1. Keep blood flow rate (BFR) initially at 50 ml/min and increase to 100 ml/min until the entire blood circuit fills with blood.
  2. The priming fluid in the dialyzer can either be given to the patient in case the BP is low or disposed in the drain.
  3. Ensure proper level in the venous drip chamber.
  4. Promptly increase BFR to target (250–300 ml/min).
  5. Record the pressure levels at inflow and outflow monitors.
  6. Enter the UF volume desired in the machine.


We recommend regular monitoring of the patient during dialysis:

  1. The BP should be monitored and recorded as often as necessary.
  2. We recommend checking the BP every 15 min in an unstable patient. In a stable patient, this should be done every 30–60 min.
  3. In symptomatic diabetic patients, we suggest measuring the capillary blood glucose to detect any episode of hypoglycemia.


We recommend the following steps for termination of dialysis:

  1. Return blood in the extracorporeal circuit using saline or air.
  2. Air should not be used if the dialyzer is to be reprocessed.
  3. If saline is used, the patient receives 100–200 mL of this fluid during the rinse-back procedure.
  4. If air is used:


    1. Switch off blood pump first.
    2. The arterial blood line is clamped close to the patient.
    3. The arterial blood line is disconnected just distal to the clamp, opening it to air.
    4. Blood pump is restarted at a rate of 20–50 mL/min and the air is allowed to displace the blood in the dialyzer.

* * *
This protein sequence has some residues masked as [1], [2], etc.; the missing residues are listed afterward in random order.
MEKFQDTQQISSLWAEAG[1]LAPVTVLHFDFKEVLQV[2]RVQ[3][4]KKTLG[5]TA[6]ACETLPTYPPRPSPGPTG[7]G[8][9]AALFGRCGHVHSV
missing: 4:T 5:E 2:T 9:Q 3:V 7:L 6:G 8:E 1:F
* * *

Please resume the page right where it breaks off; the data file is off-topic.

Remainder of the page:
5. When the air reaches the venous air trap or when the air bubbles are first seen in the venous blood line, the venous line will be automatically clamped and the pump will be switched off
    6. The blood pump is stopped and the return procedure is terminated.


We recommend the following for closure of vascular access:

AVF:

  1. Remove the needles from the AVF and apply digital pressure using gauze
  2. An antiseptic on a dry gauze with a plaster should be applied to the fistula
  3. If there is persistent bleeding after 10 min of pressure, the doctor should be informed.


Venous catheters:

  1. Fill the dead space of each lumen with 1000 U/ml heparin through the injection ports Do not use higher concentration of heparin as it may result in significant anticoagulation
  2. Soak catheter hubs or blood line connectors in povidone-iodine for 3–5 min, and then dry prior to application
  3. Cover the catheter with a sterile dry dressing
  4. We suggest not using nonbreathable or nonporous transparent film dressings as they pose a greater threat of exit-site colonization than dry dressings.


We recommend postdialysis monitoring of the patient as follows:

  1. Ask for any symptoms
  2. Measure BP both standing and lying positions
  3. Record the UF (predialysis weight minus postdialysis weight)
  4. Measure postdialysis weight.







 

Top
Print this article  Email this article
 

    

Indian Journal of Nephrology
Published by Wolters Kluwer - Medknow
Online since 20th Sept '07